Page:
Stop Building New Roads Until Old Ones Are Safe

Eric Norton is the Director of Policy and Programs at the Central Maryland Transportation Alliance. He recently shared with us a letter that his organization and several others co-wrote and sent to Maryland's Secretary of Transportation. We're reprinting the letter today in the hopes that it encourages others to speak out for reform, as so many of our writers this week have done in their own states.

Joint Letter of 6 Transit Groups to Secretary of Transportation Pete Rahn

November 4, 2015

Dear Secretary Rahn,

We are deeply concerned about the recent epidemic of pedestrian and bicyclist deaths on Maryland's highways. Our highways are not designed for safe cycling and walking, and the toleration of these dangers by state and local agencies over many years demonstrates a lack of proper safety culture. We call on you to direct the State Highway Administration to devote all its energies to remedying these unsafe conditions and halt construction of new and expanded highways until they are fixed.

In last Sunday's Washington Post, U.S. Secretary of Transportation Anthony Foxx wrote that “Metro can forget any new rail-expansion projects until it meets our safety standards.” Maryland's highways are much more dangerous than Metro. If the safety-before-expansion policy is appropriate anywhere, it is on our deadly roads.

Within just the last two weeks, pedestrians have been killed at three patently unsafe locations on Maryland highways:

  • One-year-old Jeremiah Perry, in a stroller waiting for a bus, was killed in Baltimore Sunday night. A car struck by a driver fleeing police caromed onto a narrow sidewalk, placed by highway engineers within inches of Moravia Road's high-speed traffic lanes.
  • 95-year-old Marge Wydro was killed on October 21 crossing MD 190 in Bethesda, a pedestrian-hostile road with a 45 mph speed limit. The crash occurred shortly after a sidewalk connection was removed, directing pedestrians to walk in a traffic lane to reach the button they must push to get the walk signal.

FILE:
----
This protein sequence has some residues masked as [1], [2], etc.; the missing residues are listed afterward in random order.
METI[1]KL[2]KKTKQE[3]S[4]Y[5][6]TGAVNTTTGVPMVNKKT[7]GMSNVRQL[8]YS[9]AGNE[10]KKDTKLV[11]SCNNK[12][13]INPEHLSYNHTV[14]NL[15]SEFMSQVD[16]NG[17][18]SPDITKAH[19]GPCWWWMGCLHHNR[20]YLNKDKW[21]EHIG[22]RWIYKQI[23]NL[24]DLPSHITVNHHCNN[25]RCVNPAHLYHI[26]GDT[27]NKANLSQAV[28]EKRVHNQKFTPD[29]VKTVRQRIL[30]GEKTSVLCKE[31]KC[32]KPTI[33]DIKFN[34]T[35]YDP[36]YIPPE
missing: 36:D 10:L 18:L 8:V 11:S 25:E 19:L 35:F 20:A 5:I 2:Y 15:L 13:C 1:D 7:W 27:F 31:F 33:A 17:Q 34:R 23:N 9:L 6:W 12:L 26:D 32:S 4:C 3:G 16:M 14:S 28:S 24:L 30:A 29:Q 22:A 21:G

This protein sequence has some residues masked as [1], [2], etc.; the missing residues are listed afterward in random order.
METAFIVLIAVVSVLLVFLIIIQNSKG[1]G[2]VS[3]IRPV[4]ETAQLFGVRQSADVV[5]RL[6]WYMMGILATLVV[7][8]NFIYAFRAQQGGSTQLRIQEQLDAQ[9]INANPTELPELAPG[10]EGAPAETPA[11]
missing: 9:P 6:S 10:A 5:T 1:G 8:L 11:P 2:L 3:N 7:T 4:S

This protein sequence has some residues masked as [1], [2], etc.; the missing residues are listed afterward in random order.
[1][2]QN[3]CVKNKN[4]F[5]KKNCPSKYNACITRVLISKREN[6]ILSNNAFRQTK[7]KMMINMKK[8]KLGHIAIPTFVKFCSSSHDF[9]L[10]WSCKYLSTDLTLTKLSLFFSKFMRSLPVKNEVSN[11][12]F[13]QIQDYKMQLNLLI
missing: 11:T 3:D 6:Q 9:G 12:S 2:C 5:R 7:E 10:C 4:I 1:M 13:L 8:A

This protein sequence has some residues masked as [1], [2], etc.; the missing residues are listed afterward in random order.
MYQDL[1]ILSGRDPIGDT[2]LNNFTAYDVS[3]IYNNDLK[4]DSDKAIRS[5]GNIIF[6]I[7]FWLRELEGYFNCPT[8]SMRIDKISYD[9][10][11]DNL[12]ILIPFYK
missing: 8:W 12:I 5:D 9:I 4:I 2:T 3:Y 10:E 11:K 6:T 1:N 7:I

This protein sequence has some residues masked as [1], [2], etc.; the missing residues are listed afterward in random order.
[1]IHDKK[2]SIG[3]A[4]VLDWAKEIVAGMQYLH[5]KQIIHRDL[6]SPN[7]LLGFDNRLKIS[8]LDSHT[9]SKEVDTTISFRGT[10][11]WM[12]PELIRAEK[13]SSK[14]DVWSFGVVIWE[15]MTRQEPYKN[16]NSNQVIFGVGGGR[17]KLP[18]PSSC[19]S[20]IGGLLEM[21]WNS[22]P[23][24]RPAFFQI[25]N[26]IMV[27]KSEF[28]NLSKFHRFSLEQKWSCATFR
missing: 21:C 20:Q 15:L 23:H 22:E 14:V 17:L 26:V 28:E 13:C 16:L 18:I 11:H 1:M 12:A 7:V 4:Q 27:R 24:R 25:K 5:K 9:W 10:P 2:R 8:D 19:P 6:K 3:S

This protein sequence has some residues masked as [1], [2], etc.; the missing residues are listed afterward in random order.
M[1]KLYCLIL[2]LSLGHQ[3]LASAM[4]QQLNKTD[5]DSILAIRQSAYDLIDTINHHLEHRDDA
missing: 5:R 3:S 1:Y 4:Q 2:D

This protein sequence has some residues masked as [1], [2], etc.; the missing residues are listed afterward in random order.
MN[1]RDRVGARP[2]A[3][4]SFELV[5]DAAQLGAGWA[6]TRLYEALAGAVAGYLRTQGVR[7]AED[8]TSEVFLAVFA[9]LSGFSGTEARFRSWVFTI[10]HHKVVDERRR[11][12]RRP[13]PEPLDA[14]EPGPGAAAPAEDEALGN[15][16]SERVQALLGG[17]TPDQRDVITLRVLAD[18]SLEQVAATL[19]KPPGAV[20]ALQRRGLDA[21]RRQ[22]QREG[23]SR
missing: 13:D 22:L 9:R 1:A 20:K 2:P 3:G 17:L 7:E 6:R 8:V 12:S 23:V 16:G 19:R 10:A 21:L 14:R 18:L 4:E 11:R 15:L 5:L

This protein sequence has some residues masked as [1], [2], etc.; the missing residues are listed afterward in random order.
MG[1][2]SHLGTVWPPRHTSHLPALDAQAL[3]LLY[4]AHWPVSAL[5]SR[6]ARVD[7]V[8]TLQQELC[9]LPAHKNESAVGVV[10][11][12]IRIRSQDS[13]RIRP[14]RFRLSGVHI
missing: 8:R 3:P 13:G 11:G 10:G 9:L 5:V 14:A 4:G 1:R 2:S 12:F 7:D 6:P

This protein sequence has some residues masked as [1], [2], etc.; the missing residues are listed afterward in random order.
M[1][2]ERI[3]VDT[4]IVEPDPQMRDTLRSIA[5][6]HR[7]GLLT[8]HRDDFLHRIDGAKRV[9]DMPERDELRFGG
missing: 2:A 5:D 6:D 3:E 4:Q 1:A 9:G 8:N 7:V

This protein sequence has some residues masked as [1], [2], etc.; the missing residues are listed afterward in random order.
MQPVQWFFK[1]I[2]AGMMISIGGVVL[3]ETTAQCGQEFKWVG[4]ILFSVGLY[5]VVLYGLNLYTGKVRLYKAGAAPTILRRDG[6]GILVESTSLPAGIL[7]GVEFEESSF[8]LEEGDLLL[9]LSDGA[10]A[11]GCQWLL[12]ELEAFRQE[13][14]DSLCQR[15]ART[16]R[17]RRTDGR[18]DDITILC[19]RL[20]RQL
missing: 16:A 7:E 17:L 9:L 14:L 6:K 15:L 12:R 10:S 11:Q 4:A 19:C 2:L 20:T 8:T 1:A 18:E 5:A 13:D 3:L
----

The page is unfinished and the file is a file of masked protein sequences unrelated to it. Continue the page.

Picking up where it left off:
• On the same day Michelle Hoyah, 18, was killed by a southbound driver on US 29 at Oak Leaf Drive. This location, where soutbound drivers move at divided-highway speeds past a busy bus stop, has been a known danger spot for over 25 years, and Ms. Hoyah was the second pedestrian killed here in three years. Yet the State Highway Administration has refused to install a traffic signal or even mark the crosswalks.

Although excessive speed and driver error played a part in each of these deaths, an absence of concern for pedestrian safety in the design of the sidewalks and the roadways makes these locations unsafe. The highway safety culture itself needs to be upgraded to protect pedestrians and bicyclists without discouraging walking and cycling. Until that safety culture is put in place, we should not continue the construction of dangerous highways.


Action Committee for Transit
Nick Brand, President

Central Maryland Transportation Alliance
Brian O’Malley, President & CEO

Citizens Planning & Housing Association
Richard Hall, Executive Director

1000 Friends of Maryland
Dru Schmidt-Perkins, President

Prince George's Advocates for Community-Based Transit
Lessie Henderson, Co-Chair, 

Transportation for Maryland 

The Central Maryland Transportation Alliance just gave their state a "D" grade on its 2015 Transportation Report Card, so it looks like Maryland has a long way to go before it creates a truly productive, safe and affordable transportation system. But we hope that leaders in the state of Maryland take note and shift their focus away from building unsafe new roads.

(Top photo by Doug Kerr)

Read more from our #NoNewRoads campaign: